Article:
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View Full Version : It's not mead, but... I think I'm having problems with my guarapo de pina.



Surfrider
02-27-2006, 05:05 PM
After stumbling across Miriam's recipe (http://www.gotmead.com/index.php?option=com_smf&Itemid=103&topic=1699.0), I decided to try some guarapo de pina.

As per the directions, I put the ginger, the rinds and cores from two pineapples into a 2-gallon jug, added the indicated ammount of sugar (I used the brown, cone-shaped, "mexican" sugar (aka "piloncillo")), filled with water, and loosely capped the jug. A week went by with me pushing down the floaters, but with no yeast activity to be seen. Then on ~day 9, I noticed a little pile of "goo" on the surface of the liquid/pineapple chunks. My first thought was "Oh crap; surface infection." Very carefully, I used a pair of chipsticks to remove the piece of rind that had the pile of goo in it, careful not to get any in the fluid, or on the insides of the bottle. I had no idea if this was the right thing to do, or if it would have any effect, but I recapped the bottle, and stuck it back in the cabinet.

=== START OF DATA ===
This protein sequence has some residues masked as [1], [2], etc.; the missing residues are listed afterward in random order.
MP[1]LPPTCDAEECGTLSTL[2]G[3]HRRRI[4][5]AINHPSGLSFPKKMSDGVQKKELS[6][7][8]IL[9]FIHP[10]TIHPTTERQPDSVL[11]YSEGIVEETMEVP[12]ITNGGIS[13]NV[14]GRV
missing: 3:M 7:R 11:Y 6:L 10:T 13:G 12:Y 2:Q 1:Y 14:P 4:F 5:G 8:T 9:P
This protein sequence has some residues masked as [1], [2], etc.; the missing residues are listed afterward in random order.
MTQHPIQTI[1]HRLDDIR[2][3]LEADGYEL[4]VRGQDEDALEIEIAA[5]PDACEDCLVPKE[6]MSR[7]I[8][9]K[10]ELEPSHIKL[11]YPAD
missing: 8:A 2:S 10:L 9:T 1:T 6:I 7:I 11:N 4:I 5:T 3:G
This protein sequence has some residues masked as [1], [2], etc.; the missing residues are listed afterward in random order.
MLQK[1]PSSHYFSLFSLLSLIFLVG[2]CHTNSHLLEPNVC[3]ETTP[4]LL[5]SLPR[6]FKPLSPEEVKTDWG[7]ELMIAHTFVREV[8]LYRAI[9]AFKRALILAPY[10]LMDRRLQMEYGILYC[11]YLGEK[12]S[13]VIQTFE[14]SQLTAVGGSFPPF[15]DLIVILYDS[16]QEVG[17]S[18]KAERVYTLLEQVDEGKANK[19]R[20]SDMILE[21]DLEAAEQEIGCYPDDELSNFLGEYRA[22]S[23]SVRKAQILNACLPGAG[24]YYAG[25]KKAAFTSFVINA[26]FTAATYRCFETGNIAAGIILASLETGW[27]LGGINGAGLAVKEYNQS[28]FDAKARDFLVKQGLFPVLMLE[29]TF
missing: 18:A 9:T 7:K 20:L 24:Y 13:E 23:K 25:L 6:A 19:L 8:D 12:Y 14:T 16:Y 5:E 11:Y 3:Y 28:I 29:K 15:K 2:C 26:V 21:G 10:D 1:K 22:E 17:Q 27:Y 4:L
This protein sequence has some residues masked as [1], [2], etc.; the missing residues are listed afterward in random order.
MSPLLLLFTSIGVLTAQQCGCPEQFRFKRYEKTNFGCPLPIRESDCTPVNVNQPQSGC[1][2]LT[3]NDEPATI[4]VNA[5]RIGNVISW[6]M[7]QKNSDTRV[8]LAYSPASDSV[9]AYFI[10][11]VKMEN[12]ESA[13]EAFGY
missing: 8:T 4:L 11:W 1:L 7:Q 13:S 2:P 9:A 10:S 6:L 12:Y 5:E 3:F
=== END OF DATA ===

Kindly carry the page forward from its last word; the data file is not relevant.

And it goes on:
I do not know if it was just coincidence or not, but the next day, fermentation went crazy. Overnight, the guarapo exploded inside my cabinet, making a sticky mess all over the place. In the interest of preventing further messes, or infection, I fitted a vodka-filled airlock on the bottle. For the next two weeks, fermentation was vigorous in the extreme; the guarapo bubbled faster than just-poured champagne. I racked the guarapo off the rinds after is appeared fermentation had stopped (it spent a little under a month in primary), but now it appears there is actually a little fermentation still going on; I hope this won't cause any detriment. But I have a bigger concern; the guarapo smells like urine, and the taste is absolutely FOUL. Totally undrinkable.